We have heard it all before, right? Pit Bulls are “dangerous,” they are “vicious” by nature, and prone to “attacking” children.  These stereotypes roll off the tongue whenever an incident occurs, but where exactly did these ideas come from? Are Pit Bull bite claims even statistically valid? According to Steffen Baldwin, Pit Bull advocate, “dog bite ‘statistics’ are based off of media reports found online where pit bull type attacks are proven to be reported thousands of times more often than dog bite stories involving other breeds.”

While statistical reports may sometimes seem concerning, they can trigger high levels of fear and panic, giving the ability to affect public perception and even impact public policy. Statistics may be used as a tool to create bias, and in the case of Pit Bulls, this has surely been the case. In his Huff Post piece, Baldwin breaks down the following: “a statistic is a “calculated numerical value that characterizes some aspect of a sample set of data…often meant to estimate the true value of a corresponding parameter in an underlying population.” It may seem like common knowledge that Pit Bulls have a statistically high bite rate, but are these stats really pointing towards Pit Bulls?  Pit Bulls are considered “ambiguous as a breed” according to the American Veterinary Medical Association. The “breed” encompasses a range of types and appearances that have been shown to not be reliably identified. How do we truly know it is a “Pit Bull” provoking attacks or doing the biting? Baldwin claims the physical traits described as Pit Bull are also found in many different breeds and are controlled by approximately 50 of the roughly 20,000 genes that create a dog.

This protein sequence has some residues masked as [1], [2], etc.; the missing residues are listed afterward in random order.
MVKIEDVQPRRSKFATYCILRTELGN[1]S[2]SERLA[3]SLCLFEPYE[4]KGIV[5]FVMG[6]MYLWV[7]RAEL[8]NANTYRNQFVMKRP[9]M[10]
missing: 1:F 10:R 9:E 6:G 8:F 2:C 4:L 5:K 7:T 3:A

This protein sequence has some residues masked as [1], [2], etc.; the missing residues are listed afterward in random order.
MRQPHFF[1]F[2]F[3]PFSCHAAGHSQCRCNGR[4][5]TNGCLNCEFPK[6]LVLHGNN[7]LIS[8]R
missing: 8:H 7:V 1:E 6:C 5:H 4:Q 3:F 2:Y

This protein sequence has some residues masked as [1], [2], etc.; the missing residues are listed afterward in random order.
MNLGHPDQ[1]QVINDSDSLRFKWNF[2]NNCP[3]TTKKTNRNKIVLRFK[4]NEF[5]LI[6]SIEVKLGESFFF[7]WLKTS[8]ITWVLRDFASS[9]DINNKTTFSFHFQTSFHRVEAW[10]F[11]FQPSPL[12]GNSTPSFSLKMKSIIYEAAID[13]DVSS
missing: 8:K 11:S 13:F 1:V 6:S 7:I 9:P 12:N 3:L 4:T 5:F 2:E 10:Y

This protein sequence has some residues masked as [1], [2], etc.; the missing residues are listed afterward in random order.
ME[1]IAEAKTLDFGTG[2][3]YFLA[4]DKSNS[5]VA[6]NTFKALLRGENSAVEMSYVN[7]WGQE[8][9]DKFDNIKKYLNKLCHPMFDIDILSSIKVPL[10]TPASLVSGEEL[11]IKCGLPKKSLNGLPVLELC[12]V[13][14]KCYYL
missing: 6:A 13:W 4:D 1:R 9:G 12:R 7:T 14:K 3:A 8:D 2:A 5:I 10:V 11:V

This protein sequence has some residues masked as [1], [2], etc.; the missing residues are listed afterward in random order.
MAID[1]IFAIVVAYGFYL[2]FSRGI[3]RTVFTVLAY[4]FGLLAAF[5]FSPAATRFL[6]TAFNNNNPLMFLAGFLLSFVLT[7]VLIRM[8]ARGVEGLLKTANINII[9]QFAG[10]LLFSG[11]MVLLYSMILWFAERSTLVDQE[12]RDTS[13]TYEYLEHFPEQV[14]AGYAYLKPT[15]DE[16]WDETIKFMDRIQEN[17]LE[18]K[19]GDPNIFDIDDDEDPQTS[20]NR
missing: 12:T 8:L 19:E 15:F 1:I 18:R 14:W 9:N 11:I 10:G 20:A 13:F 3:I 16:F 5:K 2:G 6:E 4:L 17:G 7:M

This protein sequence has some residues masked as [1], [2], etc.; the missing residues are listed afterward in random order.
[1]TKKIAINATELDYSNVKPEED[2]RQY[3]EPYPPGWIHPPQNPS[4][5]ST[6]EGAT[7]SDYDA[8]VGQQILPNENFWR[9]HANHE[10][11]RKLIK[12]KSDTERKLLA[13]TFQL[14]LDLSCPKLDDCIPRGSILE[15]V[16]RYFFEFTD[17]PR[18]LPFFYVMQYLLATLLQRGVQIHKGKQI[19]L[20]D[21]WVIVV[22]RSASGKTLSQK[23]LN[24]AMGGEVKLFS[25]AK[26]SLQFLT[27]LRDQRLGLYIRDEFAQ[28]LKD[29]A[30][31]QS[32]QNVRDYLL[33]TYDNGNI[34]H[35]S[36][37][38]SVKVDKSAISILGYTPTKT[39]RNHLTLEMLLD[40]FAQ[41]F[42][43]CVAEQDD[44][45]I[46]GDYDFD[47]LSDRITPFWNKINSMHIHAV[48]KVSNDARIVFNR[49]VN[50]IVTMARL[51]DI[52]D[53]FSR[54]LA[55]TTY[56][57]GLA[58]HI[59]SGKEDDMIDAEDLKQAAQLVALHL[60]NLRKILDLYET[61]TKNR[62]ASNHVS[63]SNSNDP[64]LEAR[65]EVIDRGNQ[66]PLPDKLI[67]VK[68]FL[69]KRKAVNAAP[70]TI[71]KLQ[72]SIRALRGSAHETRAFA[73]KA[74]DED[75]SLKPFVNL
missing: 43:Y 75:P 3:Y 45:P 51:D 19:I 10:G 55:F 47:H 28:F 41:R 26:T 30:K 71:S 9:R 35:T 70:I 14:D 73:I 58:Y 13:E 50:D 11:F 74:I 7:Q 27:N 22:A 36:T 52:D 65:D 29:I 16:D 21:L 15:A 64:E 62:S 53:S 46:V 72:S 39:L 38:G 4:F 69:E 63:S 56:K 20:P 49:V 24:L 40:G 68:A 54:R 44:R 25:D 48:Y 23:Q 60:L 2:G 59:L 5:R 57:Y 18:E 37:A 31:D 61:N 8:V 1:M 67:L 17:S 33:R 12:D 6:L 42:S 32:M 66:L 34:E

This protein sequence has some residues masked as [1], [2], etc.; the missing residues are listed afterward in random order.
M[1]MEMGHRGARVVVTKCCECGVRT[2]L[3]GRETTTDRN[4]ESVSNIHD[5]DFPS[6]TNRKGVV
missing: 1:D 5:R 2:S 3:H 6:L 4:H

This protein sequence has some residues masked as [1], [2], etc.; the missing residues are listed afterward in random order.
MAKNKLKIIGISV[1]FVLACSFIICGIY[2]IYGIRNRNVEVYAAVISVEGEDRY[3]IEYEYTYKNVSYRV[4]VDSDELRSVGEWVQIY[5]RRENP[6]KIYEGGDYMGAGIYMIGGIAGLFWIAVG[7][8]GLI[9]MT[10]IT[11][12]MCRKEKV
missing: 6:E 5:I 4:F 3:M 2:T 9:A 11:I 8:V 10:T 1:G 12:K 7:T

Media reports of bite “statistics” are based on media reports that may hardly be based in scientific, objective or accurate information. Breed specific information targeting Pits is clearly unreliable. When a “Pit Bull” type dog is labeled as the aggressor or in any way involved in a bite incident, it is a goldmine for the Anti-Pit Bull websites and it becomes tabloid fodder, easily eaten up by those consuming this media. Though you may think you’re hearing facts, it may just be typical Pit Bull misconceptions. Baldwin calls for this to be an opportunity to educate on dog bite prevention and to advocate for ordinances that are breed neutral, opposed to unfairly targeting Pit Bull like dogs.

 

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